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Originally Posted By: BrightelfSome GSDs, both showline and workingline too, are stable, mellow and have sufficient self-control to do wonderfully with the disabled.
Some GSDs however are so extreme in drive, that they are themselves handicapped-- only able to react without thinking to anything that stimulates them.. and for some of these dogs, EVERYTHING stimulates them. Some GSDs are so absurdly hard, insensitive, hard-headed, over-the-top, that they cannot be gotten through to without extreme measures. GSDs have a huge spectrum of temperaments, drive levels-- SOME GSDs are right for you, some not... just like for all of us, disabled or not. We have to match ourselves with the GSD that fits what we need, because the spectrum is so broad.
I agree.
 

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(((Jennifer))) I'm so sorry this was said to you. I don't know what it is about some people lately but some people are just flat out rude and I for one am really getting tired of it. Never before would of I have talked back, but several times lately I've really mouthed off right back at them. I wish I could have been there with you, I would told them what to do with their business. There is no reason in this world for people do be so insensitive to others and NO I wouldn't worry one bit about what they said.
What'na laugh?? I once bought a book on choosing the right dog for me. I went thru the entire book answering questions and doing calculations and end the end want to know what was the perfect breed for me??
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.
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no, not a German Shepherd Dog...
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.
.
.
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Not a Doberman or a Rotie....
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.
.
.
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The book thought I would be best matched with (are you ready???)
.
.
,
,
A BASSET HOUND!!!!

Needless to say, I threw the book away and I am now the proud mama to three perfectly spoiling GSDs!!! Try not to let others get to you, your a great mama to your babies and thats all that matters!!!
Hugs
 

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I think it depends on temperament -- the temperament of the disabled person.

My brother's dog was as high-drive a working dog as you could want. She was rambunctious and could not contain herself seeing prey of any kind. But that is when my brother managed her.

His friend who needed two new hips, was all of 79 pounds and could barely move managed her very differently. Or, she acted very different around him. Walking down the steps for example, she would be right next to him offering support. She would go one step, turn and wait for him to accomplish that, then she would move one more step and turn.

After his friend passed on, I managed this bitch for two years. She was three when I got her. She was a high-energy, high-drive working line shepherd, and the best dog with a disabled person you could find anywhere.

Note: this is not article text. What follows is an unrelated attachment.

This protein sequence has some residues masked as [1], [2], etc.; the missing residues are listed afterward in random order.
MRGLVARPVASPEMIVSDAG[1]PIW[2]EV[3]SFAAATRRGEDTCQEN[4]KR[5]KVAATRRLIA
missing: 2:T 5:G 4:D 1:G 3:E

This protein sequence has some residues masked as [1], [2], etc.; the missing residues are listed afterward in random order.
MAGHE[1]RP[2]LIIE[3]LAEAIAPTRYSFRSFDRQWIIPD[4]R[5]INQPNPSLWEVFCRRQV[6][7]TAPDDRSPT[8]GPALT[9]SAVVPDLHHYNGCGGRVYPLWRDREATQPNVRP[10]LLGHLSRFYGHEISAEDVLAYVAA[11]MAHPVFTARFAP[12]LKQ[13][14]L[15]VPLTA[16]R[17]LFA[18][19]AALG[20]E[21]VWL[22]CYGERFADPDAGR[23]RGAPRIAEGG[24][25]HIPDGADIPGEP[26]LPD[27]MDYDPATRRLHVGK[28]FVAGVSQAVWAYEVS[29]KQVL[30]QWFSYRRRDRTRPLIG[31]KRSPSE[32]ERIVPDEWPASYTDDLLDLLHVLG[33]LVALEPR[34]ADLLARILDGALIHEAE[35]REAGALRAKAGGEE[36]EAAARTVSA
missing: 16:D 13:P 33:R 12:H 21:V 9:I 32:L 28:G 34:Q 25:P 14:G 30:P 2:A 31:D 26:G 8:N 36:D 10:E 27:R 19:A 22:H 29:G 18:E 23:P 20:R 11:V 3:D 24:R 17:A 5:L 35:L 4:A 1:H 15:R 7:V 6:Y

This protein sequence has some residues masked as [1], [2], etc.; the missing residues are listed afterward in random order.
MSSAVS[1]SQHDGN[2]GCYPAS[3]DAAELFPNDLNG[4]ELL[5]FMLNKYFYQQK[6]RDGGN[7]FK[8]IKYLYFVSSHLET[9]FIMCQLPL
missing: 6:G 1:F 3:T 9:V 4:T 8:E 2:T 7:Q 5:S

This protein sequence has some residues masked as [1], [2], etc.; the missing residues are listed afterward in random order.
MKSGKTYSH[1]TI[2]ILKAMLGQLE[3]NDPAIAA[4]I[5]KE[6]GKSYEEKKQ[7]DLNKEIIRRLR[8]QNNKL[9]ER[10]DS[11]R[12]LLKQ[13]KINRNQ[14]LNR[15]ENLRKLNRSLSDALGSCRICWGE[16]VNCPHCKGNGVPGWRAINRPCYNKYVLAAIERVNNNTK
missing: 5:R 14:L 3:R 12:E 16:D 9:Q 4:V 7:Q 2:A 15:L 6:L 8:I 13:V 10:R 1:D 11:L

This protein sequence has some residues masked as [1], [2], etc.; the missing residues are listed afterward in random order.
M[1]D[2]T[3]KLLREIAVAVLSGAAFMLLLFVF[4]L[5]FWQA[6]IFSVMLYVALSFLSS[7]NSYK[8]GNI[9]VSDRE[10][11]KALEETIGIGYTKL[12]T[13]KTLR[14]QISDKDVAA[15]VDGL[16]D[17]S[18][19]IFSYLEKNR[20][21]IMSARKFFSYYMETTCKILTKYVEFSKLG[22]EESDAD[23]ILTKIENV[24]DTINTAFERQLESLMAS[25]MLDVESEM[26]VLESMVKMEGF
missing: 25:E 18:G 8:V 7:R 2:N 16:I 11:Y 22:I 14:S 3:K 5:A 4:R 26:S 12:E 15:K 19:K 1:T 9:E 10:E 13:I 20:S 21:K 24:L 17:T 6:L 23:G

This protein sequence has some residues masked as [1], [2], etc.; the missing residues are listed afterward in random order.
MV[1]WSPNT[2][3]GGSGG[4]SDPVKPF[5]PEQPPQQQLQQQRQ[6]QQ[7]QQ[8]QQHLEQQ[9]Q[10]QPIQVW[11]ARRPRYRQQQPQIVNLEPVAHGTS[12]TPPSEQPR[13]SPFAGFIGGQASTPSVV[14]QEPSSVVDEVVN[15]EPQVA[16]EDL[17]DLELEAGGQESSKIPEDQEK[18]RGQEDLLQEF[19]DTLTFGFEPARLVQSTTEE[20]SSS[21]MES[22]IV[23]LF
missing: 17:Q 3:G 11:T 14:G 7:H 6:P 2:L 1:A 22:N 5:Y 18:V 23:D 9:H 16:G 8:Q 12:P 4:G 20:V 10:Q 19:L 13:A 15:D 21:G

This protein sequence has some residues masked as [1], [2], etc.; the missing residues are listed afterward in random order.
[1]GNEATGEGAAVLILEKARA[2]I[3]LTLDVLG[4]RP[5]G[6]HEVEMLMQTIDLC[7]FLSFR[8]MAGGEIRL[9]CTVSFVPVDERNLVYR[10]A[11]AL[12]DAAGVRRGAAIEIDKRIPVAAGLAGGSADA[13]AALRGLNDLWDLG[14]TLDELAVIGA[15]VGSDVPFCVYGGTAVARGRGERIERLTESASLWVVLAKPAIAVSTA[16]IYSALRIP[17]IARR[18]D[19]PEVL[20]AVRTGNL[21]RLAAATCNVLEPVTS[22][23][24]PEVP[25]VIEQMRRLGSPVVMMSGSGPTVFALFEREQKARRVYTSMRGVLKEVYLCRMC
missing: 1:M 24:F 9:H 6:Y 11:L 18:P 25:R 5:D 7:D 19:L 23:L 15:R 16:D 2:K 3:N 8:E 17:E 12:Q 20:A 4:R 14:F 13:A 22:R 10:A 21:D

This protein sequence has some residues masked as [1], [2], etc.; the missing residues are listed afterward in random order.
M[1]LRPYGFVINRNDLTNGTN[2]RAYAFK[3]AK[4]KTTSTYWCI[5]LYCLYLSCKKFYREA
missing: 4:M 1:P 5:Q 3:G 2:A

You do not become a pack leader by physically dominating a dog.

A GSD has plenty of intelligence required for this kind of work, but also is very sensitive to his owners needs and emotions.

I think that blanket statements about what breed is ok for groups of people does no one any good.

As there are plenty of dogs out there either bred or raised to have poor temperaments, people are likely to make these statements much more often. The breed HAS been displaced as seeing eye dogs and it is a pity. Whether that is due to temperament, or perception, I don't know.
 

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Discussion Starter #12
Originally Posted By: shilohsmom(((Jennifer))) I'm so sorry this was said to you. I don't know what it is about some people lately but some people are just flat out rude and I for one am really getting tired of it. Never before would of I have talked back, but several times lately I've really mouthed off right back at them. I wish I could have been there with you, I would told them what to do with their business. There is no reason in this world for people do be so insensitive to others and NO I wouldn't worry one bit about what they said.
What'na laugh?? I once bought a book on choosing the right dog for me. I went thru the entire book answering questions and doing calculations and end the end want to know what was the perfect breed for me??
.
.
.
,
no, not a German Shepherd Dog...
.
.
.
.
.
Not a Doberman or a Rotie....
.
.
.
.
.
The book thought I would be best matched with (are you ready???)
.
.
,
,
A BASSET HOUND!!!!

Needless to say, I threw the book away and I am now the proud mama to three perfectly spoiling GSDs!!! Try not to let others get to you, your a great mama to your babies and thats all that matters!!!
Hugs
Suprisingly enough the Basset Hound is my 2nd favorite dog, but DF just wouldn't stand for that breed which was my first favorite until I got to know the loyalty and love of a GSD, which now in my books is the #1 breed!!